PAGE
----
One of the things we've learned is that in the universe there's obviously stars and galaxies, which are made up of atoms, which as far as we know are just like the atoms we can study in lab. But there is also some stuff out there which is very important because it exerts a strong gravitational force, which is a kind of particle, which we don't know about and haven't yet discovered here on Earth.
So the nature of the so-called dark matter is a big issue for physics and for astronomy at the moment, but there is also another other deeper mystery, which is related to the nature of space itself. There's evidence, which has come about in the last ten years or so that even empty space, when you take away all the dark matter and all the atoms, still exerts a kind of force. It exerts a sort of push or tension on everything.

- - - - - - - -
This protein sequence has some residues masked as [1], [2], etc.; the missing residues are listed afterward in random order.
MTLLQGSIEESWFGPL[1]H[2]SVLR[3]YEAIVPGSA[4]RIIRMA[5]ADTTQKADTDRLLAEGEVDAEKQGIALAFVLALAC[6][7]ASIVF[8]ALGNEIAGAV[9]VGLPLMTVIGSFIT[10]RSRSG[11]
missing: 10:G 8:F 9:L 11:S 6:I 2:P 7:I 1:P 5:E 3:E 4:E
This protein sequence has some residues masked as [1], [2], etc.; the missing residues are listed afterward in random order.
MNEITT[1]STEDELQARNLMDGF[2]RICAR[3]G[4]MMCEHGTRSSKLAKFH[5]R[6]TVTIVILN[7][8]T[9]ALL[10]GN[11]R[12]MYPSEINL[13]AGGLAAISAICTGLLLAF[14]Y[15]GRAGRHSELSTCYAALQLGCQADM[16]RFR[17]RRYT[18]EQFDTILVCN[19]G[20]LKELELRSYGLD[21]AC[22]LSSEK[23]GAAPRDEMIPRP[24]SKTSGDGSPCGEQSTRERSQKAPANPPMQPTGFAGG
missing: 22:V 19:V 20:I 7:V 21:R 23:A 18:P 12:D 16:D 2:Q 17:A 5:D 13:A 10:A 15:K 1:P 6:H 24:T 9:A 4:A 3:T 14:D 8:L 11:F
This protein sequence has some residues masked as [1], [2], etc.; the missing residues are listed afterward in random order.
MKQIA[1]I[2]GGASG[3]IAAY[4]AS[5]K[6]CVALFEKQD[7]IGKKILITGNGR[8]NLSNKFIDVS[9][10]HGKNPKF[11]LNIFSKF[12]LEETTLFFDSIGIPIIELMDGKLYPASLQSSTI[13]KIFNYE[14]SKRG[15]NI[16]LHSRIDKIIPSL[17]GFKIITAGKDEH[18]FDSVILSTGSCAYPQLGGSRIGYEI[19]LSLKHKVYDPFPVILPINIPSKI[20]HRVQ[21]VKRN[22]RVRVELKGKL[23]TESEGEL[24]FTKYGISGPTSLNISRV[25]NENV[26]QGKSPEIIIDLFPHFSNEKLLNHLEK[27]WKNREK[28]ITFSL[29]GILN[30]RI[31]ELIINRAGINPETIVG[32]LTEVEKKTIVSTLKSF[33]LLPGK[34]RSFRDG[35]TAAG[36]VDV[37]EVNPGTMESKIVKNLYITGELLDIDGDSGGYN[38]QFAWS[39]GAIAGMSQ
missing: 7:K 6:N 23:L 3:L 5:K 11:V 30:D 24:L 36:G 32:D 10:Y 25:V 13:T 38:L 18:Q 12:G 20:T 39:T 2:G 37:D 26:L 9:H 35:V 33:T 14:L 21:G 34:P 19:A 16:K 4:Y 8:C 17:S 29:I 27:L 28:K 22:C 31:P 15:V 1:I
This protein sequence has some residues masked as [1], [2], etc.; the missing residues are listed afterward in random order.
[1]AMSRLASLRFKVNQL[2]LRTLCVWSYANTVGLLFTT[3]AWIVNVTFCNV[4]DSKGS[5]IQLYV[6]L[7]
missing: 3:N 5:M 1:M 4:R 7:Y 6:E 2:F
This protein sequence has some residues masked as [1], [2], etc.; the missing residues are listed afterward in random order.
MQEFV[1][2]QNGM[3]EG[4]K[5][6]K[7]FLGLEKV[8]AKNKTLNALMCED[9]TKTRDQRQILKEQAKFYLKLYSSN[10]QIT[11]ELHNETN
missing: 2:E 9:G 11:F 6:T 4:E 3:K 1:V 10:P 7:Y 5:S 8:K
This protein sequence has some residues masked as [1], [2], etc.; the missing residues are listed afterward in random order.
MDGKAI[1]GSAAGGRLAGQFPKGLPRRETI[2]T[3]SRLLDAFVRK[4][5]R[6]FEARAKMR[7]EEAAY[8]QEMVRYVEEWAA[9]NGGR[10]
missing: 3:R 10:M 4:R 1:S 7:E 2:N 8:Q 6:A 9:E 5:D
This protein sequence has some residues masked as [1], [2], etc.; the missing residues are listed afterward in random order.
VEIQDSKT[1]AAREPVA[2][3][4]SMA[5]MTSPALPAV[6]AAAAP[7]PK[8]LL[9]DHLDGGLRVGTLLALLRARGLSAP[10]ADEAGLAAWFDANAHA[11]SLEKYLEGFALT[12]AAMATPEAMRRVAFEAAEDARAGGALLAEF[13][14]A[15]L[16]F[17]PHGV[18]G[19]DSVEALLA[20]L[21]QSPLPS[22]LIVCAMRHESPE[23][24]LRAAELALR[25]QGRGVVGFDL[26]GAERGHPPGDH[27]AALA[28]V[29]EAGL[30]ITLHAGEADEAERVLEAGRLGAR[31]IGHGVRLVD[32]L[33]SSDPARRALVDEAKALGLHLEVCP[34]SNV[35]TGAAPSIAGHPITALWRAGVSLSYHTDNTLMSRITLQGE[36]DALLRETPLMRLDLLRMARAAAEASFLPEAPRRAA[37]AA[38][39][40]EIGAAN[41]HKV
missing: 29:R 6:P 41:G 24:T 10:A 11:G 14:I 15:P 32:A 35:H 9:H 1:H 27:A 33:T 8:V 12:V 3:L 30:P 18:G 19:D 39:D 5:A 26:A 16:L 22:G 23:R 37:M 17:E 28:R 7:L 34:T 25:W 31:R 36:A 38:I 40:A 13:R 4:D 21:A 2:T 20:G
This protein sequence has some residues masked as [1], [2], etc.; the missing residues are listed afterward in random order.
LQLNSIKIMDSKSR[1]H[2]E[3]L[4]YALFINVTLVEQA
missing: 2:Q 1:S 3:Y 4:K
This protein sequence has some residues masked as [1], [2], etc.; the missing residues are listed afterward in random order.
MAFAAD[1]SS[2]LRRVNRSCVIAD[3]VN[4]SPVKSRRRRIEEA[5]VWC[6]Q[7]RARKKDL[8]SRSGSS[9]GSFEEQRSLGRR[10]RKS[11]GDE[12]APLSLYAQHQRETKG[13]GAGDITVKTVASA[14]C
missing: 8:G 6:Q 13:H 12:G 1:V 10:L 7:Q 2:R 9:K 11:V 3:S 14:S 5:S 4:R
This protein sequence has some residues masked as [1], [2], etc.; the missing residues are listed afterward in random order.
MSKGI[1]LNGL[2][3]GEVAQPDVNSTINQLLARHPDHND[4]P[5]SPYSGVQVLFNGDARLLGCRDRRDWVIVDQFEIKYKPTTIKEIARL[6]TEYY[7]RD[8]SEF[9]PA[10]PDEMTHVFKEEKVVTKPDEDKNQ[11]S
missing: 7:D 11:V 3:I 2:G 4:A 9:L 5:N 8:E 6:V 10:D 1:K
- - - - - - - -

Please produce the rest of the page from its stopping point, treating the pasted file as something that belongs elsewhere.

And this therefore means that even empty space has a kind of structure, and we don't understand that at all. In fact, most of us would guess that empty space does have a structure but on a tiny, tiny scale, a scale a billion, billion times smaller than an atomic nucleus.
And we would have to understand space on that tiny scale to understand its structure. One of the fascinating ideas is that if you could chop up space on a very tiny scale, you would find that what we think of as just a little point in space is actually a tightly wrapped origami of extra dimensions.
We're used to the idea of three dimensions of space, backwards and forwards, left and right, up and down. But if you look at space on a tiny scale, you would find evidence for extra dimensions.
See also: "Martin Rees asks: Is this our final century?" Ted Talks, July 2005